30 Year Mortgage

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30 year mortgage rates are at historic lows. One can find rates from most banks under 5 percent. Last week's Primary Mortgage Market Survey released by Freddie Mac has 30 year rates at 4.78 percent, down from 4.85 percent from the week prior. The survey is based on first-lien prime conventional conforming mortgages with a loan-to-value of 80 percent.

Conforming loans are mortgages under a certain dollar amount that either Freddie Mac or Fannie Mae purchase from banks and lending institutions after the loans are made to home buyers.



Effective November 2008, there are two sets of conforming loan limits provided for first mortgages - general conforming loan limits and high-cost area conforming loan limits. General conforming loan limits are $417,000 and high cost area loan limits are $625,000.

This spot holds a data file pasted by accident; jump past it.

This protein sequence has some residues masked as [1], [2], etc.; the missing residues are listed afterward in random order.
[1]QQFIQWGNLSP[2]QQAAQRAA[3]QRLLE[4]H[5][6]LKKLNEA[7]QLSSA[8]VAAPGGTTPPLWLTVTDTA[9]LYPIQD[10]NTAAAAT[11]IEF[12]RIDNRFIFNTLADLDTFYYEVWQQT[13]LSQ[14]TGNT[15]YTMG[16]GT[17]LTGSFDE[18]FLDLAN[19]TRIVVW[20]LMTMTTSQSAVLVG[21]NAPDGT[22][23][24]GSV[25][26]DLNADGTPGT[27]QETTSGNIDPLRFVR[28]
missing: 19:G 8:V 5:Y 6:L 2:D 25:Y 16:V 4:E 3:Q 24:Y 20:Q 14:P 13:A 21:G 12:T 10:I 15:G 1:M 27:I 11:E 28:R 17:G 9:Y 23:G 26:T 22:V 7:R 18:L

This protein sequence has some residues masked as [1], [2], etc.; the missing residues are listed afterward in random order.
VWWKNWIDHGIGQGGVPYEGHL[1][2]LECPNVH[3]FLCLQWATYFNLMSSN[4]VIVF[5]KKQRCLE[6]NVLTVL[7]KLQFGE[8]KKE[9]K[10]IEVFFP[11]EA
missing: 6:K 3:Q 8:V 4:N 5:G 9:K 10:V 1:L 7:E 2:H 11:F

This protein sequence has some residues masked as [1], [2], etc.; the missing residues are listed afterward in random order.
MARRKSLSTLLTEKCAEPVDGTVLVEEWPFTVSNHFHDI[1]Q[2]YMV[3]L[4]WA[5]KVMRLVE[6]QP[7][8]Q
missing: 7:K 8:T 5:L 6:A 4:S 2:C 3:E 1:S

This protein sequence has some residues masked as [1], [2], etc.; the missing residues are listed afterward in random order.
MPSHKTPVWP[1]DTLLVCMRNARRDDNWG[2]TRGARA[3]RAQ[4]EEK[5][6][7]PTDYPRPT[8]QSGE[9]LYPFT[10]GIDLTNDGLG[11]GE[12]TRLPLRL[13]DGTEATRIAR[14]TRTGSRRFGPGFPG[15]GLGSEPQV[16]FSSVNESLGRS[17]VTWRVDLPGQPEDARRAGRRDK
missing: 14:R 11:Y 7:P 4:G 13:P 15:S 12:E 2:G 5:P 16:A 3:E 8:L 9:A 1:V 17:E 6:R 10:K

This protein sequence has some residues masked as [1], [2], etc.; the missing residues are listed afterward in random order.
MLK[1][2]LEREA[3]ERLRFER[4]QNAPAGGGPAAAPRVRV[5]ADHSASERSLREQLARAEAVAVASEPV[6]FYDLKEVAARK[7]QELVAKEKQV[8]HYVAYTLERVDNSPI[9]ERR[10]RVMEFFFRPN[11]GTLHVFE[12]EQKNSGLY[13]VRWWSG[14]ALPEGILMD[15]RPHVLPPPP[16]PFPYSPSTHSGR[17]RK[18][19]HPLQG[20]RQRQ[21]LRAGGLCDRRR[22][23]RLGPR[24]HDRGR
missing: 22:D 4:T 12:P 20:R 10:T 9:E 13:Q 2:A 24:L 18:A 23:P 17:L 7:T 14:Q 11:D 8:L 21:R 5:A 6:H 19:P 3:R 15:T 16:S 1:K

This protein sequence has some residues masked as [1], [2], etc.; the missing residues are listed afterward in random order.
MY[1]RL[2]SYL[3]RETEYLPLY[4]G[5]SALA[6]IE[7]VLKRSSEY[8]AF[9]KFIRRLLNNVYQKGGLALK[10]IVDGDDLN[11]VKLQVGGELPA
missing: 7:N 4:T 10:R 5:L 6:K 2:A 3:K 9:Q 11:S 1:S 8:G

Loan limits in Alaska, Guam, Hawaii, and the U.S. Virgin Islands are set even higher due to the high cost of housing in those areas. General conforming loan limits are $625,000 and high cost area loan limits are $938,250.  

These limits are for single family dwellings. Two to four family dwellings loan limits are set even higher.

Rates on 30 year jumbo mortgages are higher than 30 year conforming loans, especially now because the market for loans packaged together and sold to investors has pretty much been frozen since the sub-prime mortgage meltdown of last year.

The process of packaging loans together and selling them to investors is called "securitization."  This process frees up capital for banks and lending institutions to make more loans to home buyers.
 
Author: Brian McKay
April 8th, 2009